Your guide to submitting your assignment

You’ve just finished your assignment that you totally didn’t start the night before. Because procrastinating is bad, right? Right.

All that’s left now is the easy part: submitting your assignment online.

How to submit

At Griffith, all assignment submission is online (yep, no need to come into the library, you can stay right there on your computer chair/bed, in your PJs).

Simply head to Learning@Griffith, load up your course site and locate the submission point (you’ll find it under the relevant Assessment folder in the left hand menu).

While the method of submission depends on what your course convener has chosen, the main two essay submission assessment tools used at Griffith are Turnitin and the Blackboard Assignment tool (this includes SafeAssign).

They’re as easy to use as Ryan Gosling is easy to look at–simply follow the prompts on the page. However if you need a little bit more help, you can find further information on these tools via the guides below:

The Assessment Submission and Return Procedures Policy states that for assessment tasks submitted electronically ‘the student is responsible for the files being able to be opened and viewed’. So once you’ve clicked the Submit button, it’s important to check your assessment has been uploaded correctly and that you submitted the correct file. It’s best to do this straight away, because sometimes the Submission Point may get closed later, after the due date for example. To do so:

  1.  1. In Turnitin, after you see the digital receipt popup window (and have printed/saved a copy), open the file to check it. From your Submission Inbox you can either click on the title of your file or on the pencil icon. Check that your file uploaded properly.
  2. 2. In the Blackboard Assignment, after you see the successful submission message at the top of the page, you will now be able to see the file you have submitted onscreen–take this chance to see that the file is present, and can be read (if it is a text file).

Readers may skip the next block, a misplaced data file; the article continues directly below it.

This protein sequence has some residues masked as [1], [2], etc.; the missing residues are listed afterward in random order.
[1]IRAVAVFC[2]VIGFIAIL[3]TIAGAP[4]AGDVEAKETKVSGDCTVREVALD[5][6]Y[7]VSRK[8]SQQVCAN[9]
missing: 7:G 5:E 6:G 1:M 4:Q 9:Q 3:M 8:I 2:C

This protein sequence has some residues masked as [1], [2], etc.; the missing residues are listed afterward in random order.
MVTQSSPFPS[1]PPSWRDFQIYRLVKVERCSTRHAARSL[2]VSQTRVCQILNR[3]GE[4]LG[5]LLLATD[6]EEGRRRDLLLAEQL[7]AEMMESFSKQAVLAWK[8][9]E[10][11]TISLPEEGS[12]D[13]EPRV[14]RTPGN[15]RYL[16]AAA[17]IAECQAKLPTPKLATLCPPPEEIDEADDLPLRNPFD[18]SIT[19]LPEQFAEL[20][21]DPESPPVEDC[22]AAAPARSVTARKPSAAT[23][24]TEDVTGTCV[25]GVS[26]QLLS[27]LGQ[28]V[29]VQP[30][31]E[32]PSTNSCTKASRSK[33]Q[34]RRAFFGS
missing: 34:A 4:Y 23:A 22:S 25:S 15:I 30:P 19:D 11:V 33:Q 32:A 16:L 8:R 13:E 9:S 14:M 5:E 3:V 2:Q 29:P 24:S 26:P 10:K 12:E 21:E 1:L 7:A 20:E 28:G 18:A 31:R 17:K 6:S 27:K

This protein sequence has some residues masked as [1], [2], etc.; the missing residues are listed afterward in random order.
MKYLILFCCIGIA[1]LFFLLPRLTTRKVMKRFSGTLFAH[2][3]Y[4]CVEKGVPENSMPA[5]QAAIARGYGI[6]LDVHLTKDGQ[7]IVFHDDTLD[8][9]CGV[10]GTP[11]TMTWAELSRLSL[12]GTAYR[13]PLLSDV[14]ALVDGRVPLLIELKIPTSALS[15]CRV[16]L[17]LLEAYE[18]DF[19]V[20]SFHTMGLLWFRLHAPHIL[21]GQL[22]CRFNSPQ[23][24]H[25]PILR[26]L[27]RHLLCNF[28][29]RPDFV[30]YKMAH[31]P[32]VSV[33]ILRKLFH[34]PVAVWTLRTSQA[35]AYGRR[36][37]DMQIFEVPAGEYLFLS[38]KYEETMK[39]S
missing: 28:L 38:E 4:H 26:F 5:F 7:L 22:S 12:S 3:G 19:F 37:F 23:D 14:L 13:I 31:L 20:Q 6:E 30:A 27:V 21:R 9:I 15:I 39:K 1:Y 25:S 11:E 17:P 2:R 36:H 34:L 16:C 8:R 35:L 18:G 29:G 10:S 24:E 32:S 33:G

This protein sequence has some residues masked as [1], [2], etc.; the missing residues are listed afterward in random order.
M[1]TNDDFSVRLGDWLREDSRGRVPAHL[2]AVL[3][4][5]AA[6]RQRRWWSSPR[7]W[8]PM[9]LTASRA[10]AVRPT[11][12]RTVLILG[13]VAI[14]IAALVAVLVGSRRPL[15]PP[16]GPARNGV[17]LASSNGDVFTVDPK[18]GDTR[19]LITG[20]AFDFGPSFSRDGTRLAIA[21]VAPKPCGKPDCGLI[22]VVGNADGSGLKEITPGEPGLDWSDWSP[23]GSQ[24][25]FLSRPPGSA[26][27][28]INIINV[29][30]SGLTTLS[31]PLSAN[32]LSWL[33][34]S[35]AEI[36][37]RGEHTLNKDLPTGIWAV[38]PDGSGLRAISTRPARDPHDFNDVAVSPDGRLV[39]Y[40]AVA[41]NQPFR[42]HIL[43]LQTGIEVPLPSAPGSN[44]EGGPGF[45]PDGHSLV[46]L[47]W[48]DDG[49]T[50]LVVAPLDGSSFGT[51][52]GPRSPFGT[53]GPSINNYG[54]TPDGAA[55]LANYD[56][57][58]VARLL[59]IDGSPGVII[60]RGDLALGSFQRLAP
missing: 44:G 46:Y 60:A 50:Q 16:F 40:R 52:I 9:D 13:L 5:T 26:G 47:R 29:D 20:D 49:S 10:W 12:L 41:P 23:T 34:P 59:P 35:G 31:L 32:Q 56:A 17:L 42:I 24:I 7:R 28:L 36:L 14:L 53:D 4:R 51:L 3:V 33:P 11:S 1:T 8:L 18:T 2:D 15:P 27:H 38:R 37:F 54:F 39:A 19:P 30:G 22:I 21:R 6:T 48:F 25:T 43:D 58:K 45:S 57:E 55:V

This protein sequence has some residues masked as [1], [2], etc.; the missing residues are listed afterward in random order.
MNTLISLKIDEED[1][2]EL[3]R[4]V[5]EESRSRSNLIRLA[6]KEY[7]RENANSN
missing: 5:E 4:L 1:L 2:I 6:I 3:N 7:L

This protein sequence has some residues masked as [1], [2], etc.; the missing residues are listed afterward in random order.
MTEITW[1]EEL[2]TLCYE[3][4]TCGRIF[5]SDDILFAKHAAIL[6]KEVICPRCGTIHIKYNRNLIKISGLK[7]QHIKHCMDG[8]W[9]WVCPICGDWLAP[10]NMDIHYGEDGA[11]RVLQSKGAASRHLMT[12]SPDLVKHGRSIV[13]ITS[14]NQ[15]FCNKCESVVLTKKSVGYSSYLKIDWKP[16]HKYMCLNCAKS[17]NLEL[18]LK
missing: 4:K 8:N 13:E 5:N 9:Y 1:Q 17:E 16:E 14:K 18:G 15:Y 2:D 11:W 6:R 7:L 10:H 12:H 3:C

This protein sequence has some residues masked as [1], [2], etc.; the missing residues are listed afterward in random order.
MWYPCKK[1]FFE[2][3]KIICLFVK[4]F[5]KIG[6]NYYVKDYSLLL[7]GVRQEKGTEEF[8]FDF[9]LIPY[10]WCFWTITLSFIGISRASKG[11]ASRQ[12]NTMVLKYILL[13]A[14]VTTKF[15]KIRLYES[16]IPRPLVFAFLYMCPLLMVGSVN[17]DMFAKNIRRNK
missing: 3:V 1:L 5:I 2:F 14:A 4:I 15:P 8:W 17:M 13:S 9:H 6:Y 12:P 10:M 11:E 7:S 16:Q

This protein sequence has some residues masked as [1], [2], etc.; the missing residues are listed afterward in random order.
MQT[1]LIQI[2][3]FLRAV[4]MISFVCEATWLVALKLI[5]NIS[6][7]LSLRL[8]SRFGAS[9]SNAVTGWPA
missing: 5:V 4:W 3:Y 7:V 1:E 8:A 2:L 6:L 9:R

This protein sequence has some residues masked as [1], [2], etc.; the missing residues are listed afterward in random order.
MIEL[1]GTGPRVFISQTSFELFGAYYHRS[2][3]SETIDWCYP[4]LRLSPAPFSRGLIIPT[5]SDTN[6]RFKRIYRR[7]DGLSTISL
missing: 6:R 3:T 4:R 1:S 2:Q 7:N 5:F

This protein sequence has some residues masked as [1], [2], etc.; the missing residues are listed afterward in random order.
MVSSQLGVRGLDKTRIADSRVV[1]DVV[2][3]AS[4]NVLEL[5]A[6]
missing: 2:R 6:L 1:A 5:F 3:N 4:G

Get your digital receipt!

Once you’ve submitted your assignment, we really recommend you get a digital receipt.

Sometimes there may be glitches, so it’s best to ensure you have solid proof that yes, you did submit your assignment.

In Turnitin, when you have submitted successfully you will see a digital receipt appear in a popup window. It is a great idea to print and/or save a copy of this receipt.

In the Blackboard Assignment tool, when you submit successfully you will receive a ‘Submission received’ email. You can also check under the Submitted tab in your My Marks area to see submission receipts for any assignments submitted via this tool.

Further help

If you do encounter any issues during the submission process (or post submission), you can easily access the Support Centre by clicking the little red tag with ? at the top right of your screen, or contact the IT Service Centre (contact details at the bottom of the page) for further assistance.


Your guide to easily writing your assignment

You’ve unpacked the topic, gathered information, and now you’re ready to write your assignment.

Have you been staring at an empty Word document for 30 minutes, trying to come up with a good opening sentence while The Pixies’ Where is my mind? runs through your pained brain? Then it’s definitely time to check out our guide on writing your assignment. We’ll get you started!

Step 1